A short speech by an expert sommelier/motivational speaker preceded dinner. Draw your attention to the white ramekin full of avocado butter. I think my favorite bite of the entire day was a piece of bread from Hillcrest’s Bread and Cie bakery spread with this butter and topped with warm-from-the-sun, picked-that-morning heirloom tomato slices, tarragon oil, and red salt. I’m still trying to figure out what made the salt red, and once I do, I think I’ll create a little shrine and pray to it. They also had some roasted Marcona almonds on the table; I could eat hundreds of dollars of Marcona almonds.

I’d already pretty much eaten my fill, and dinner hadn’t even started. Luckily, the food was good enough that just when I thought I couldn’t eat a single bite more, the flavors would kick me in the ass and shout, “Buck up, chick, and open wide!”

The Summer Harvest Dinner Menu, and My Thoughts

Amuse Bouche

Chef’s Choice, featuring Swiss Chard and Corn

The Chef’s Choice ended up being a piece of braised pork belly with blackberry caviar and swiss chard. The fattiness of the pork belly was cut by the tart berry and grounded with the earthy chard. To the best of my knowledge, this was my first experience with pork belly, and it was one good bite. There was no corn to be seen, but it wouldn’t have fit with the dish anyway.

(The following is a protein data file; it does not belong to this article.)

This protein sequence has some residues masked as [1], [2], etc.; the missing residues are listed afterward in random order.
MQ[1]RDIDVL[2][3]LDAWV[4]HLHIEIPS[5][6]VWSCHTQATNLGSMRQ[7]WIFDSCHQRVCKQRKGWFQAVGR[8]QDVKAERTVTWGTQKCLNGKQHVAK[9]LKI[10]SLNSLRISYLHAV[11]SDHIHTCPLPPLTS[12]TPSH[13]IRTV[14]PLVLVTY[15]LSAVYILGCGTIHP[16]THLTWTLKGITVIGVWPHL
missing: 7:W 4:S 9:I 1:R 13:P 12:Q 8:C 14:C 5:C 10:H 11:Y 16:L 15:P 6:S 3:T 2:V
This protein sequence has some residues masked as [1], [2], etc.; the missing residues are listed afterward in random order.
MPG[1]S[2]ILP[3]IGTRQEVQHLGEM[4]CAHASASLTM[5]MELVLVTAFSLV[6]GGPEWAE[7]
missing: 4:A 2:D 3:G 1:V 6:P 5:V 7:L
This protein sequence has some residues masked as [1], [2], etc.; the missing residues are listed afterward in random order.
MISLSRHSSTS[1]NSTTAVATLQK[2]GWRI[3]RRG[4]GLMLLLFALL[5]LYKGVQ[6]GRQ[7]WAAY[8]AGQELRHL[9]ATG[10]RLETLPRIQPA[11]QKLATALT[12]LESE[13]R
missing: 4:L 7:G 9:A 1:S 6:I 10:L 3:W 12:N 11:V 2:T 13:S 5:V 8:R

Roasted Veggie and Goat Cheese Stuffed Squash Blossom with Heirloom Tomatoes and Beets, Avocado Grapefruit Crudo, Mizuna and Farm Greens, and Roasted Spring Onion Cilantro Vinaigrette

Behold the most colorful cacophony I’ve ever eaten. The deep-fried squash blossom tasted like a savory zeppole, fried just long enough for the goat cheese to still be warm when the plate went down, but not oozing everywhere. Heirloom tomatoes are always welcome in my life, especially when the only dressing is salt and pepper. The roasted beets were yellow, red, pink, and perfectly cooked. They went well with some of the residual dressing from the oh-so-fresh greens. The avocado and grapefruit crudo was tasty but completely out of place, especially since Bill  told us that all of the avocado and citrus trees burned down in the latest San Diego County fire. Besides not coming from the farm, the duo didn’t match the rest of the salad’s components at all.


Heirloom Tomato Ice with Dill Gelee, Farm Cucumber, and Pickled French Radish